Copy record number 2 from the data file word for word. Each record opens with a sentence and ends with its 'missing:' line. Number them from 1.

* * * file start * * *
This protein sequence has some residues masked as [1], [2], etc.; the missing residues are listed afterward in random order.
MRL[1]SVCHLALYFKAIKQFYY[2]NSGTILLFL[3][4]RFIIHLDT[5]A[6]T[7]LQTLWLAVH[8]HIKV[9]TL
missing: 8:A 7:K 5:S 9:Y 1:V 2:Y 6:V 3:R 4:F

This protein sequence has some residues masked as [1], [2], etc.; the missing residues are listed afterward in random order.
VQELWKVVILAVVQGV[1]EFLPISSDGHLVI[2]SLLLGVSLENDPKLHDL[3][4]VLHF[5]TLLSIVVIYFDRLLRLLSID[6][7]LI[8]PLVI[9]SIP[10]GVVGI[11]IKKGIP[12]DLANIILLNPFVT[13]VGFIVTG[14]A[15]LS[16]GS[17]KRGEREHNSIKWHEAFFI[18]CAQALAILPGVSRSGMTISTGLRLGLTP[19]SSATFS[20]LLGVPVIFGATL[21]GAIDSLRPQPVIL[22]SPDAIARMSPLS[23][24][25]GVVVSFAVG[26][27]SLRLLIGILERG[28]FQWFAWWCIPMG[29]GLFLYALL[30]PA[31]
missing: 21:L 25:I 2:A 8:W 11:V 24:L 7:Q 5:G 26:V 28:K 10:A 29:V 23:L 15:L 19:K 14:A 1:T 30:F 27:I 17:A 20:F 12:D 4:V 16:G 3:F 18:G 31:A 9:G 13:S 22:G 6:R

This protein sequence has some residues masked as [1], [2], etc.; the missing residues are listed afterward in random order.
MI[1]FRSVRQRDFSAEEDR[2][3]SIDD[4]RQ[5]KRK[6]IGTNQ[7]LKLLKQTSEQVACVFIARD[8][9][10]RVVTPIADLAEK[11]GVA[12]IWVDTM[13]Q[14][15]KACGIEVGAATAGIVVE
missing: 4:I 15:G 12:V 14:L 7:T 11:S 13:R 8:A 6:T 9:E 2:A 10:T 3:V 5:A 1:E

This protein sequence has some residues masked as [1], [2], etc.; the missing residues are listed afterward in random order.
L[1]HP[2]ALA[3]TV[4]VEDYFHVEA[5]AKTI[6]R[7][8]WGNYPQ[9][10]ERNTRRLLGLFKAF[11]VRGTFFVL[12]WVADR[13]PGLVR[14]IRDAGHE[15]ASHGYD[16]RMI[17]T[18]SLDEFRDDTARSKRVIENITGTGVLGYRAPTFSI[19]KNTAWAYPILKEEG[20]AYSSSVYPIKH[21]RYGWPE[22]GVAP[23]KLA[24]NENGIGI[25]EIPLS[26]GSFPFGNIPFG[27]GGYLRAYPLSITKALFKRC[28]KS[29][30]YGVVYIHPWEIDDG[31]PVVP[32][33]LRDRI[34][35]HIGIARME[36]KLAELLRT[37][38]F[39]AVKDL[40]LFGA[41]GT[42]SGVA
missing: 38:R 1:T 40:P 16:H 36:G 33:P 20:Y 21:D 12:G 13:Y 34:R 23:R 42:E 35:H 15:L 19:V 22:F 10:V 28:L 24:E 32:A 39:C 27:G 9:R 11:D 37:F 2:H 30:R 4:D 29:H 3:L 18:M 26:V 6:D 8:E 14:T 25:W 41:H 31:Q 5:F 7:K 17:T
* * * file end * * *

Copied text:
This protein sequence has some residues masked as [1], [2], etc.; the missing residues are listed afterward in random order.
VQELWKVVILAVVQGV[1]EFLPISSDGHLVI[2]SLLLGVSLENDPKLHDL[3][4]VLHF[5]TLLSIVVIYFDRLLRLLSID[6][7]LI[8]PLVI[9]SIP[10]GVVGI[11]IKKGIP[12]DLANIILLNPFVT[13]VGFIVTG[14]A[15]LS[16]GS[17]KRGEREHNSIKWHEAFFI[18]CAQALAILPGVSRSGMTISTGLRLGLTP[19]SSATFS[20]LLGVPVIFGATL[21]GAIDSLRPQPVIL[22]SPDAIARMSPLS[23][24][25]GVVVSFAVG[26][27]SLRLLIGILERG[28]FQWFAWWCIPMG[29]GLFLYALL[30]PA[31]
missing: 21:L 25:I 2:A 8:W 11:V 24:L 7:Q 5:G 26:V 28:K 10:A 29:V 23:L 15:L 19:K 14:A 1:T 30:F 27:I 17:A 20:F 12:D 4:V 16:G 3:F 18:G 31:A 9:G 13:S 22:G 6:R